Loft conversion is a great way to add value and space to your home without increasing overall footprint, conversions of this type can be perfect in areas with less space to the front and rear of the home. A loft conversion can be a daunting task and they can cost a reasonable sum of cash, however, this is estimated to add around 20% onto the value of your property.
Planning Permission & Building Regulations
No planning permission is usually required for a loft conversion as it usually falls under permitted development, however, please double check your project does not fall out of the requirements for permitted development.
If you live in a semi-detached or terrace house, you will also need to notify your neighbours of the work under the Party Wall Act and during the work you will also need to obey the building regulations. The main elements of building regulations you will need to consider are parts L, U-value efficiency, Part K, preventive measures from falling, collisions & impact and parts B and P for electrical and fire safety.
Requirements for an official extra room
If you are looking to add a loft conversion for a little extra space or storage a loft ladder would be an ideal solution to get in and out of your loft on an infrequent basis, however, should you want to class your loft conversion as an official room you must have a fixed staircase and the celiing height should be a minimum of 2m.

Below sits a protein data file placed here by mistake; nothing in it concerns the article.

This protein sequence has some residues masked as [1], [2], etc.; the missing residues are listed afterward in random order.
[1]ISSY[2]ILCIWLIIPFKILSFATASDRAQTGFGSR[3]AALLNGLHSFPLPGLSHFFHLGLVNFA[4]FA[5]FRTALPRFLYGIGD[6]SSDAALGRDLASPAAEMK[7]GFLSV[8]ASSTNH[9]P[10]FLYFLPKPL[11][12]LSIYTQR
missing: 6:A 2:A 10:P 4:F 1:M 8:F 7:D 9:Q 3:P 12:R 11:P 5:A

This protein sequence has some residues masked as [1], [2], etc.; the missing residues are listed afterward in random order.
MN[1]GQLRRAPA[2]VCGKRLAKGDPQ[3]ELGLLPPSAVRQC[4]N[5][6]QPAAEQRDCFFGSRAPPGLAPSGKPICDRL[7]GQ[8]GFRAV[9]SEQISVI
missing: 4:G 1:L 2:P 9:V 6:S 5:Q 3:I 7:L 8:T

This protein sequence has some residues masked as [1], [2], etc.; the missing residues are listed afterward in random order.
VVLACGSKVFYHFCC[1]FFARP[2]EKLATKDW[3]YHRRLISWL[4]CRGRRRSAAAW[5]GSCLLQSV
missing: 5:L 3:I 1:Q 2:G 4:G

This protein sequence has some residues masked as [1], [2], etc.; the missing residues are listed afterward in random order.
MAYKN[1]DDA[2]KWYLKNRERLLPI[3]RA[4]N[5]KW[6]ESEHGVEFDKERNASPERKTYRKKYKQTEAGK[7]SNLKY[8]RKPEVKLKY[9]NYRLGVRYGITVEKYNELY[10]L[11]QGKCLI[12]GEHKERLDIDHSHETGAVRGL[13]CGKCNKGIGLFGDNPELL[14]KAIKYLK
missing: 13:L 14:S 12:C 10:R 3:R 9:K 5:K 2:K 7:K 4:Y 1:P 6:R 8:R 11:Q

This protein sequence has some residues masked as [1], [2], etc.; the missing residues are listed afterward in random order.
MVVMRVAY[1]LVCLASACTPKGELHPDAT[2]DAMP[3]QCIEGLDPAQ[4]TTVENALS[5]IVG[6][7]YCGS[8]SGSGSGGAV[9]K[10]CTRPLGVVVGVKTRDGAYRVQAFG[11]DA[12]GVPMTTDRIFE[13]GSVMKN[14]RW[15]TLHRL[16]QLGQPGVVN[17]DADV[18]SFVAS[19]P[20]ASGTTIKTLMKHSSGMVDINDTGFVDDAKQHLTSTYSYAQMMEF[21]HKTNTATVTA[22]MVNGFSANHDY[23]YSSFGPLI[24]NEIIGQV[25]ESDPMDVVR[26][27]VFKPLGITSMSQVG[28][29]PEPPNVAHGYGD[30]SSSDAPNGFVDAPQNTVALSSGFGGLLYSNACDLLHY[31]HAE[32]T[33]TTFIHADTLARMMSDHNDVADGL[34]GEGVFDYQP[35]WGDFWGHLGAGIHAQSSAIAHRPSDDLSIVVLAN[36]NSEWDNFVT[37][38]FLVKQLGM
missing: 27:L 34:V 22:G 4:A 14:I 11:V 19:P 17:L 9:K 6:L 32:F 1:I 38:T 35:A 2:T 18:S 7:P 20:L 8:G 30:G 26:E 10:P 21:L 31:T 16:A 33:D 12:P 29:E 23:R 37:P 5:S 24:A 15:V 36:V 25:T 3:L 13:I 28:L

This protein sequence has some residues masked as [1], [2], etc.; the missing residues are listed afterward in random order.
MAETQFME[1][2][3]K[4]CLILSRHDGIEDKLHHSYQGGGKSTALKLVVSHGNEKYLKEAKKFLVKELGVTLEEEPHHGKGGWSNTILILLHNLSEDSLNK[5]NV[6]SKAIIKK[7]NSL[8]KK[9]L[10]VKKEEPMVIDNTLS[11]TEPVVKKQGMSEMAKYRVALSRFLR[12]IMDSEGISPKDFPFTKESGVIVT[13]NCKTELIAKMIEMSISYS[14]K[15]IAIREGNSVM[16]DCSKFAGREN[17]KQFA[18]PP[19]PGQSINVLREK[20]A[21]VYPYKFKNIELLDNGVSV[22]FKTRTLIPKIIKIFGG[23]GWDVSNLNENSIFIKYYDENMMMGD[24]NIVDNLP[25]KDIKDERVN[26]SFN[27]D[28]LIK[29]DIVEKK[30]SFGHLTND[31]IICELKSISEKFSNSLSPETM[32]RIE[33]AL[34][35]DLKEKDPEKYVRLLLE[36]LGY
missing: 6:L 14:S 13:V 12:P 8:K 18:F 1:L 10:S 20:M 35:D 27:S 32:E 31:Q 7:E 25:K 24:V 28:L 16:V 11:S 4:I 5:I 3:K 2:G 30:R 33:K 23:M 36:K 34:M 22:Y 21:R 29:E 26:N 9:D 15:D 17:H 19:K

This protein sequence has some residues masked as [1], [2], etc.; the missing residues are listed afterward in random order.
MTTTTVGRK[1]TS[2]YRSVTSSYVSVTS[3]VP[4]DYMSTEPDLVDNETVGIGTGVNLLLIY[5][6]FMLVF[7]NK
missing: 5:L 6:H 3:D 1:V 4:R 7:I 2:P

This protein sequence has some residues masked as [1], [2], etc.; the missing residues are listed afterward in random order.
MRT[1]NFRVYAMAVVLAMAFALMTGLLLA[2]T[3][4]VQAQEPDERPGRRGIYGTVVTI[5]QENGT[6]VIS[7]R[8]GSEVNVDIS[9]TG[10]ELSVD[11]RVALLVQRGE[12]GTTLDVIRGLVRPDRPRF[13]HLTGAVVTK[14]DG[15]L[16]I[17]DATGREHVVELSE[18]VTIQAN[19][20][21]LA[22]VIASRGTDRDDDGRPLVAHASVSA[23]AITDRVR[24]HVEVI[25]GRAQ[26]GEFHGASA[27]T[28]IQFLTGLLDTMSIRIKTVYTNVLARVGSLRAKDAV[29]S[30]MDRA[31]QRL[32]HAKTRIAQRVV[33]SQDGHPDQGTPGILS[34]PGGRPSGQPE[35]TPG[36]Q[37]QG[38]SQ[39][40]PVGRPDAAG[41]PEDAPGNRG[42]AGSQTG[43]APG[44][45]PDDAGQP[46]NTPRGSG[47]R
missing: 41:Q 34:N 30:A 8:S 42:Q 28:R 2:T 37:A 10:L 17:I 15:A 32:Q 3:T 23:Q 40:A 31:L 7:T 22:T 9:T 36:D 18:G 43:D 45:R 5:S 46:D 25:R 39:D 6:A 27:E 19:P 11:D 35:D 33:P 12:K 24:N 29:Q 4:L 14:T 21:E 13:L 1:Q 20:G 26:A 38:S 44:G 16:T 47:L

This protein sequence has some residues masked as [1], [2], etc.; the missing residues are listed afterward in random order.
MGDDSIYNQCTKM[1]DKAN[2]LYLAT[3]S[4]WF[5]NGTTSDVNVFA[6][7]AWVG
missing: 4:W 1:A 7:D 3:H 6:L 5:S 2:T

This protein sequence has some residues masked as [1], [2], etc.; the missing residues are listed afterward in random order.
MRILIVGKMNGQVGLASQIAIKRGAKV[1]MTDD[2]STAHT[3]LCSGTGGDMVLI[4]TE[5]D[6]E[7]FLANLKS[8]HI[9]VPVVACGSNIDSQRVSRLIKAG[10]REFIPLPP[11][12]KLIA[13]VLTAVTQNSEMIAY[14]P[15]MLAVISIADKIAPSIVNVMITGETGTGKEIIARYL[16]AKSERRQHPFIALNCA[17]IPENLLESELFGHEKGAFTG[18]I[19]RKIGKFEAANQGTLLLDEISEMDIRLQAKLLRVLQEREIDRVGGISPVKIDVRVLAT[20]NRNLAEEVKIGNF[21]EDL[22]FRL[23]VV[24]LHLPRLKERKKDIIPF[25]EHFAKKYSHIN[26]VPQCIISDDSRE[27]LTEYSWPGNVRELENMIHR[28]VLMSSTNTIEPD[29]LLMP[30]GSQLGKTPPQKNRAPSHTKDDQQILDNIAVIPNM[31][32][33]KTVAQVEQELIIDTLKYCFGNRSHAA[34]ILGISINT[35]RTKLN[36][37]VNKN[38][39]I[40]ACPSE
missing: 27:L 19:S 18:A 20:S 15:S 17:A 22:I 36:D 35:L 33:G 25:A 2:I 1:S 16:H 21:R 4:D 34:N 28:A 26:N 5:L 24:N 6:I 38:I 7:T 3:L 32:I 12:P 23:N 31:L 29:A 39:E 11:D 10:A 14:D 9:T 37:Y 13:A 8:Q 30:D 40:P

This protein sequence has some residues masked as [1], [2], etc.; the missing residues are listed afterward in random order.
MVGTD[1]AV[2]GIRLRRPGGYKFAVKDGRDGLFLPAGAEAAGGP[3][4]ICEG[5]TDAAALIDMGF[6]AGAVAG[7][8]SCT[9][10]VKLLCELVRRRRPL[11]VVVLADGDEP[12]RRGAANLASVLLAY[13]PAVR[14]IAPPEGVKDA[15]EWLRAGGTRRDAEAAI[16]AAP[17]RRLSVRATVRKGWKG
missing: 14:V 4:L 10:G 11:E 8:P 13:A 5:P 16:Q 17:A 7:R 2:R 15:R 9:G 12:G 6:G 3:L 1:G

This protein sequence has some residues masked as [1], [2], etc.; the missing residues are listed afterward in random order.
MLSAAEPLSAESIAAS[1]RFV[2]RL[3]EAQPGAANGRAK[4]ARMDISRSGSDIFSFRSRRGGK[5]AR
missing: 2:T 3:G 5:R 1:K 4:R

Ideas and Considerations
Once you’ve decided a loft conversion is what you are looking for start thinking about the space, what would you like the room to be used for and how can you optimise the new space in your home? Below are a few tips to help you on your way:
- Low Windows: If possible you may want to consider longer and lower windows in your loft space. Roof windows are perfect for drawing in natural light however depending on your setting you may want to see the views from your new space.
- Colour Scheme: Loft rooms can sometimes look a little old and beams can sometimes look out of place once your structure is built. Try not to make these a problem and celebrate the natural look, or even add a splash of colour to them! Don’t forget some colours can even make the room look larger and set the ambiance of the room.
- Furniture Placement: Don’t let loft beams be a design issue, although challenging work with the beams and sloping ceilings and think about furniture placement, taking advantage of the cosy smaller spaces.
- Use Eaves and Slopes for Storage: Again, use the design of the room for storage and cleverly design furniture around this. Can you build storage units into sloping areas or add storage solutions into awkward spaces?
In summary there are so many things to think about when converting your loft but hopefully you’ve now taken away some of the answers to questions you had regarding planning permission and building regulations as well as finding some useful tricks and tips when it comes to the design stage. When you decide to take the leap and get started we wish you the best of luck, but most importantly have fun with your new space!